Faced with a similar dilemma I decided to try something radically different while I arranged for a rebuild of my Proteus and ordered an SPU Royal N. My tone arm allows some flexibility of effective mass by changing the material of a sub plate on which the cartridge is mounted. I could go from 13g with aluminium to 18g with brass, with the weight of the cartridge, its adapter and screws this gives 35.5g against the cartridges compliance and it seems to be enough for decent bass performance. Ortofon’s own arms have an effective mass of  between 3 and 5g without a headshell and a G series SPU weighs 30g so they would play in the same region. If you know the weight of your headshell  you can work out if your Jelco will give an SPU a decent ride. 
What I did find is that once aligned an SPU with a replicant stylus is a very enjoyable cartridge, to the point I’m not sure I’ll keep the Proteus, but I will send it to Ana Mighty Sound and try the result before deciding.
An SPU Royal GM is the equivalent pickup head to the Royal N, it will be at the limit of your arm’s antiskate adjustment according to the numbers but I found the the Royal N didn’t need nearly as much as the 3g VTF would suggest.
Thats only one option of course, there’s a lot of cartridges out there, If my phonostage could take the output level I’d have been tempted to try an EMT but even a standard Lyra is above optimum.
Meanwhile investigate a Lyra rebuild, I don’t know the US situation but in the UK they don’t charge as much as some other makes and they will upgrade to λ spec, you might even be able to opt for SL but that is a guess.

The Etna is that much better than the Kleos? I own the Kleos and it's outstanding. If the Etna is that much better I would send it to Lyra for a rebuild.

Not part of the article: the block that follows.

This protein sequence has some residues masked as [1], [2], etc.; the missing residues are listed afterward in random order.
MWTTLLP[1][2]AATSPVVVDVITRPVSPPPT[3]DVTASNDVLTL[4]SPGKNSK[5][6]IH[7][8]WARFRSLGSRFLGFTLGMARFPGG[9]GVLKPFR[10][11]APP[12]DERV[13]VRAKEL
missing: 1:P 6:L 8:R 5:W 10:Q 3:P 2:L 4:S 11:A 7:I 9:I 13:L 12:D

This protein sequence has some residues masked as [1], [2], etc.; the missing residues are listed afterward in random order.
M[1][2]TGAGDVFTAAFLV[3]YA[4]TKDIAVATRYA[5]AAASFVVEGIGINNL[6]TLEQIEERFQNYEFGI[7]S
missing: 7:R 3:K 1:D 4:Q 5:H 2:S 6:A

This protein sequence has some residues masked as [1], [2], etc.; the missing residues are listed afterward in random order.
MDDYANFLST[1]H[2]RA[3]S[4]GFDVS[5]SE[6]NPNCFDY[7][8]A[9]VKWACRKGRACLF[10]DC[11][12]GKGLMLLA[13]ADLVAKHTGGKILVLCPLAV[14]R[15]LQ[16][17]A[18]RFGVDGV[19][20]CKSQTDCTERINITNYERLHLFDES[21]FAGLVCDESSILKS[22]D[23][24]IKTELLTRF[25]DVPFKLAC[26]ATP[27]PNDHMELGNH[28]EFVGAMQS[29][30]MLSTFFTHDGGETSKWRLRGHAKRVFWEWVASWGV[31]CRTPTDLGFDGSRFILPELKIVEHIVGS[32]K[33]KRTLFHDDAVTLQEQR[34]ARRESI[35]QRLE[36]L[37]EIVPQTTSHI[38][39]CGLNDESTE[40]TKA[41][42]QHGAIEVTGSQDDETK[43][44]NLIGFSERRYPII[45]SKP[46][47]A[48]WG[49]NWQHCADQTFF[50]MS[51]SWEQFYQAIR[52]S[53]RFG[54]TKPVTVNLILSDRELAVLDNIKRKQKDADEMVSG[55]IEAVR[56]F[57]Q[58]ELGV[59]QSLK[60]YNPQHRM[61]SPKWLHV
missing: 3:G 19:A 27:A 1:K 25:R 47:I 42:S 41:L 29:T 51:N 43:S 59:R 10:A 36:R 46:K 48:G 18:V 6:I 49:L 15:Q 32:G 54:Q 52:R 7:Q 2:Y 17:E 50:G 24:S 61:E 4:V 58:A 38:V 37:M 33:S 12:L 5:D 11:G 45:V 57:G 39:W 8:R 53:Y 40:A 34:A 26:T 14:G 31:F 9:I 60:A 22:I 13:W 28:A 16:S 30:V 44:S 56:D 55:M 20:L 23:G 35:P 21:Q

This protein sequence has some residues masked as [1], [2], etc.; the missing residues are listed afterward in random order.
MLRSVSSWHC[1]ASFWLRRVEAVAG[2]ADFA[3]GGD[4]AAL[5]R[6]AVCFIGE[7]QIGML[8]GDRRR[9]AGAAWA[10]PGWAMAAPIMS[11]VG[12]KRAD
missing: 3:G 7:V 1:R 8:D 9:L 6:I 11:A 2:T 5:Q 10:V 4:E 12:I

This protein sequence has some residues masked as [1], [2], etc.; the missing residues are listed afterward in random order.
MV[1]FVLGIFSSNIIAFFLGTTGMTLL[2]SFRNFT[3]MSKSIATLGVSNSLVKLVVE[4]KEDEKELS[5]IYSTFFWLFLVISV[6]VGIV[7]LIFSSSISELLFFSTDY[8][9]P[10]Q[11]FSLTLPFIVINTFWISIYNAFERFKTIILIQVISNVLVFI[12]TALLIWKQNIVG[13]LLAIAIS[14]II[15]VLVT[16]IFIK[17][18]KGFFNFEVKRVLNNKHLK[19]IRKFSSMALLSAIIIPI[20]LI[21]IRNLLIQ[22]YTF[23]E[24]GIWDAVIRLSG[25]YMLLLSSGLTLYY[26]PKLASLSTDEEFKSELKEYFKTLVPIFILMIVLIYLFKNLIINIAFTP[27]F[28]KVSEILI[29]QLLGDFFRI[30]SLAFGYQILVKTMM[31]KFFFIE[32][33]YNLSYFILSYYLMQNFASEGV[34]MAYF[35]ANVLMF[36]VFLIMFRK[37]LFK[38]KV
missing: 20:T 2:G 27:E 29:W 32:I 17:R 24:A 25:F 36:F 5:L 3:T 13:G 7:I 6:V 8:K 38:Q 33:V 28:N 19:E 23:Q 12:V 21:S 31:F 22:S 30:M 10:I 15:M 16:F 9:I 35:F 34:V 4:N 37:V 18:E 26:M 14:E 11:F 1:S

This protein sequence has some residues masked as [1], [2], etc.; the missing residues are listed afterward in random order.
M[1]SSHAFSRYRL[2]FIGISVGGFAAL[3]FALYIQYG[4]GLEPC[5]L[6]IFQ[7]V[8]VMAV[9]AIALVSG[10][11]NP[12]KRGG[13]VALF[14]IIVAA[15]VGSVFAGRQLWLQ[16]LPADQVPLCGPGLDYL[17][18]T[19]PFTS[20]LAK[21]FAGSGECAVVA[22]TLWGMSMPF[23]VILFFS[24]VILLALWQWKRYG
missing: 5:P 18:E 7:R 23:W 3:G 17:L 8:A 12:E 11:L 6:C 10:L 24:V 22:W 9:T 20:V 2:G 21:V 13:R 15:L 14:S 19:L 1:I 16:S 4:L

Mtwilke, Get yourself an Ortofon Windfeld Ti then send the Etna back to Lyra to rebuild when finances allow. Then you will always have a back up if something goes wrong and you won't be in this position again. The Windfeld Ti is a great cartridge that punches way above it's price point. It is very neutral and an excellent tracker. You will see this in all the reviews. In the meanwhile you can have an Etna Lamda at a significant savings.
I sent my Skala to Soundsmith for a rebuild, and it came back a much different sounding cartridge, and one I'm none too happy with in general; I wouldn't go down that path again.  I also agree that the price for a Lyra rebuild simply isn't worth it (their trade-in allowance used to be considerably more generous), nor is it necessarily worth the price new.  I have cognitive dissonance thinking that an elderly Japanese gentleman is the last living repository of such skill and knowledge.  What - when he dies, Lyra effectively goes out of business?  Happened to Transfiguration.

I bought an Audio Technica ART9, and don't think I'll ever go back to a $2K+ cartridge, since as a consumable item it's simply not worth it.  The AT gives me 98% of what the Skala gave me when it was new (and in fact does some things better).  AT has been in business making cartridges for 58 years, and it shows in the materials, build and sonic qualities.  Just my 2¢.
To your point palasr - another consideration that has really worked in my system is my second Ortofon - a cadenza black.  My first was a Jubliee which provided years of good playback.

The Cadenza Black mounted on my Vector 4 is as good or better SQ than the more than twice expensive Transfiguration Proteus which bit the dust after 500 hours and also went out of biz at the same time.

Not sure I will ever buy a 5+K cartridge again after spending the last year with CB - also not likely to go OOB.
I have cognitive dissonance thinking that an elderly Japanese gentleman is the last living repository of such skill and knowledge. What - when he dies, Lyra effectively goes out of business?

You have no idea what you’re talking about. Mr. Jonathan Carr is younger than most of you and contribute on this forum from time to time with valuable information you can’t find anywhere, he’s a cartridge designer. What is really strange is to send Lyra to someone else for rebuild pretending for upgrade in sound.
Different cartridge is always a good idea, we like many cartridges, not just one from any particular brand, except for people who does not have much experience with cartridges.

Refurbished Lyra is not the Lyra anymore, once someone else replaced cantilever or even stylus tip with something with different mass/size etc.